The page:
Common Permission Error

One extremely important part of using any multi-user Operating System is correctly understanding permissions. Over the past couple years, I have been administering a Linux server with a lot of users, and there is one error that has popped up over and over again.  A lot of users forget or don’t realize that permission to delete a file from a directory is determined by the write flag of the directory, not the write flag of the file.

Take this scenario: Bob is an unprivileged user on a LAMP box and he is hosting a dynamic website.  He wants to allow changes to folders within his public_html directory so he can do things like upload templates, media, etc.  However, the apache user is not Bob, it is something like www-data.  As an unprivileged user, Bob cannot chown or chgrp a directory to a group he doesn’t belong to.  He might think about contacting the sysadmin, but more likely he chmods the directories to be a+w, and is careful to make the files not have the write flag (assuming that this is what determines if a file can be deleted or not). This is an incorrect assumption, and he is leaving his files to be deleted by whoever else has an account on the server.

For example:

bob@lamp:~$ ls -l     #note the test directory has o+w
total 4
drwxrwxrwx 2 bob stupid 4096 2008-07-01 10:27 test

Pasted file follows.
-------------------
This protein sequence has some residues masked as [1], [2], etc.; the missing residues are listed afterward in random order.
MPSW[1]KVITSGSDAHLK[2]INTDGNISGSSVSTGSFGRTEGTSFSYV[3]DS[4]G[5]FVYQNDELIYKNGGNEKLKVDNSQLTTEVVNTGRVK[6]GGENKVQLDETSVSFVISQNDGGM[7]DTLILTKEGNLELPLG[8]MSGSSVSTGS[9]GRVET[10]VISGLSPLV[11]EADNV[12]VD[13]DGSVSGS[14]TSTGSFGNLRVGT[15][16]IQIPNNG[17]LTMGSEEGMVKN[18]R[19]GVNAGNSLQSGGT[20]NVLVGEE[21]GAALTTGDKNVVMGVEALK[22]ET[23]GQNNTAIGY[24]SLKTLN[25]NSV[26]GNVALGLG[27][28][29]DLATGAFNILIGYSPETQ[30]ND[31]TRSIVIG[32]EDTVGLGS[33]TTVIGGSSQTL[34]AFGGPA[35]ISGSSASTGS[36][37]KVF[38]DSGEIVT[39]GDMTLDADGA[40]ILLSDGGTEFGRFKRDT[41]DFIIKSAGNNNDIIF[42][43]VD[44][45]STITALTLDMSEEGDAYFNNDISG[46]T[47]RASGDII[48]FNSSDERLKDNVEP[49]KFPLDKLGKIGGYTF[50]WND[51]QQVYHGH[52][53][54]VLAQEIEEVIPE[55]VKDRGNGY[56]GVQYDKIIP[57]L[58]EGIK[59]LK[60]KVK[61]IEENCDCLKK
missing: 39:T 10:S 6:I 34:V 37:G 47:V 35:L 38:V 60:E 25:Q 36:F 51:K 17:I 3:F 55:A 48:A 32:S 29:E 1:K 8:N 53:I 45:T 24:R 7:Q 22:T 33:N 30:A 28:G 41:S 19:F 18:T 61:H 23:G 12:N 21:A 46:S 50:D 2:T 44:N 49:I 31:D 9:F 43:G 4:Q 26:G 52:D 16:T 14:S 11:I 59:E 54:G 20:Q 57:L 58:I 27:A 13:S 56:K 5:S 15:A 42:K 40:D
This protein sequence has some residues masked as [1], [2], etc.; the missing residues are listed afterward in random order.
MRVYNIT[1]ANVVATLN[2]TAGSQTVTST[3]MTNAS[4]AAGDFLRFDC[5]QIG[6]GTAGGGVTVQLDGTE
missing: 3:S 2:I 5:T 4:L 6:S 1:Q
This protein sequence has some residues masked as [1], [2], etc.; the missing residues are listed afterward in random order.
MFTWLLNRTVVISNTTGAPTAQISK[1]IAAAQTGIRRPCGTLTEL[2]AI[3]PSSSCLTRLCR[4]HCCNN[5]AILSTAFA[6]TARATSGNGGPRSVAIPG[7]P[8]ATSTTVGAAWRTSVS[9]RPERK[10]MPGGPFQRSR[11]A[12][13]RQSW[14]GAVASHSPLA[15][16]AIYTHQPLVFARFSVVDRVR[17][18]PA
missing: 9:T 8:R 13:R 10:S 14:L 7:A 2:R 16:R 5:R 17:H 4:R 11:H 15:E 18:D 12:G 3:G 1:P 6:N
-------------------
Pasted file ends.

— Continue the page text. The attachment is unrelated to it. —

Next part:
bob@lamp:~$ cd test/

bob@lamp:~/test$ ls -l myfile     #note that myfile does not have o+w
-rw-r–r– 1 lundeen2 stupid 5 2008-07-01 10:28 myfile

bob@lamp:~/test$ su otheruser

otheruser@lamp:~/test$ rm myfile     #other random users are able to delete this file
rm: remove write-protected regular file `myfile’? y

otheruser@lamp:~/test$ ls -l
total 0

There are several ways to handle Bob’s situation.  Bob could ask a privileged user to add him to the www-data group (though this won’t work very well if all the users are part of this group) or he could ask the admin to setattr +i the file to make it undeletable (though he himself could not delete it afterward). A better way would probably be for Bob to use acls (eg setfacl) or to set the sticky bit on the directory (chmod +t).  The sticky bit might be good enough, as it is probably what Bob wanted in the first place – for other users besides himself to be able to write to his directory, but not giving those users a chance to delete his or www-data’s files. Using acls is probably best, but can also be slightly more complicated.

While the behavior of permissions may be obvious to a system administrator, to an average user, it seems it is not.  In my weekly cron scripts I have a  “find / -type d  ( -perm -o+w  -perm 1000 )” to search for all files with this permission.

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